Absolutely - I was lazy and didn’t look at the figure that was being converted assuming that the good folk of England would still have their dark ages measuring hats on and so would have got it right :slight_smile: Just as well we went decimal on the coinage or ordering unicycle bits on the web would have been a nightmare


I wouldn’t rush out to buy a new rim, but if I broke the one that I have I would upgrade to the airfoil.


149 pounds is 10 stone 9.

1 stone = 14 pounds
10 stone = 140 pounds

1 pound = 16 ounces.
Just to make it easy.

No one would normally express 10 stone 9 as 10.6 stone.
This is because the deciomal point would imply a decimal system, and clearly a system of 1/14 and 1/16 is not decimal.

In the USA, they use pounds, rather than stones. Hence, an American would say 149 pounds and an Englishman would say 10 stone 9.

My question which started all this was (facetiously) whether US pounds were the same weight as UK pounds. Not an entirely daft question as US gallons are different from UK gallons. It was prompted by several people referring to their own weights as being about equivalent to the weight of me carrying all my unicycles and a bucket of heavy water.


Now I’m really confused! All that Stone stuff had me going, and now we have to figure out the weight of “heavy water.” Normal water is about 8.34 lbs/US gal, but i guess we’ll have to ask Harper about heavy water.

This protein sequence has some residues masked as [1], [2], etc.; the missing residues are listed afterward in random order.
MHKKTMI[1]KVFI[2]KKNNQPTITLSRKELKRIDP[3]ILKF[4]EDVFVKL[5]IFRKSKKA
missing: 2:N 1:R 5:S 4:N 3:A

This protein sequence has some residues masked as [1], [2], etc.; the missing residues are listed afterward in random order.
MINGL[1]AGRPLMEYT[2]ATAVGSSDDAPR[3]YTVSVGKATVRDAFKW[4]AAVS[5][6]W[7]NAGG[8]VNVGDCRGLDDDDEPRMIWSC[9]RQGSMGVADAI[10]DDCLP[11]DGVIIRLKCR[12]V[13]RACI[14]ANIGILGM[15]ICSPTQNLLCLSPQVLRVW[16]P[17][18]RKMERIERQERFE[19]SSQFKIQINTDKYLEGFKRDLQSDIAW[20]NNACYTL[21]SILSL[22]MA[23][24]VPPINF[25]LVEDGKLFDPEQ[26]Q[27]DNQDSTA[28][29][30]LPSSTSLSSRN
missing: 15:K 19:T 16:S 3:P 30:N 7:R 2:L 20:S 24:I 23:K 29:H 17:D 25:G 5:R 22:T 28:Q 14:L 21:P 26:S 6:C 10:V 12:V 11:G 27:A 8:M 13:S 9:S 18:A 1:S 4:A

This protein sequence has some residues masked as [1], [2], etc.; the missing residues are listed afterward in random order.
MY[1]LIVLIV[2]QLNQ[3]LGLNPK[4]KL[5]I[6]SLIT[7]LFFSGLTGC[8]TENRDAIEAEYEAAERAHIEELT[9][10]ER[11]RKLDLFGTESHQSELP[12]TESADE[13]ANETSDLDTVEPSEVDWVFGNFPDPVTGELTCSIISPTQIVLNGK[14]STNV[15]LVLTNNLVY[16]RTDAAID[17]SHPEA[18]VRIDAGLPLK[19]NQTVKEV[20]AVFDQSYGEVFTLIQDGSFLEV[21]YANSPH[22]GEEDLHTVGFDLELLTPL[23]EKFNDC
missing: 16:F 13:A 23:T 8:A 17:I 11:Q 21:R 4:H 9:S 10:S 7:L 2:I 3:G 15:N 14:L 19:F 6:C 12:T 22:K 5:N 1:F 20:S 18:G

Just to stay somewhat on topic…i’ve had my standard Coker for about 4 years now. It doesn’t get ridden on any real tough terrain, but it has worn out two tires with no rim problems. I’d love to have the airfoil rim, but like others have said, i probably won’t upgrade until i fold the stock one. One thing, though, i wouldn’t recommend trying to use brakes on the stock rim. I tried it for a little while, but my rim has such a bulge at the weld that it is impossible to modulate…sent me flying too many times!


I put a slight bend in my stock steel Coker rim one week before I got my Airfoil wheel back from the wheel builder. That was almost perfect timing. :slight_smile:

I bent my stock Coker rim on a bad mount. I mounted, was off balance to the side, and did a slight side hop to recover. It was only a slight bend and was still rideable afterwards. I took it to a local bike shop that specialized in unusual bikes and he was able to bend it back true. The wheel works, but I don’t trust it any more. I expect it to bend again in the same spot.

The stock Coker wheel is weak. The steel rim can’t take very much spoke tension so the spokes have to be loose. The stock hub is very narrow which doesn’t help matters any. The stock wheel works, but given the opportunity it will bend. It’s a wheel failure waiting to happen.

The Airfoil is an immensely better rim. It’s stronger. You can tension the spokes to very high tension and it won’t buckle. It’s stronger. Did I mention it’s stronger. I’m willing to ride mine down stairs and go on single track with no fears that the wheel is going to fail.

Put the Airfoil rim on a w-i-d-e hub and difference between it and the stock wheel is dramatic. With a strong wheel build and a wide hub the rim does not flex even when pedaling hard up a hill. That means that the rim will not rub the brake pads when climbing. The wheel is solid. It gives you confidence to ride it harder. But the cost of such a wheel is more than the entire stock Coker.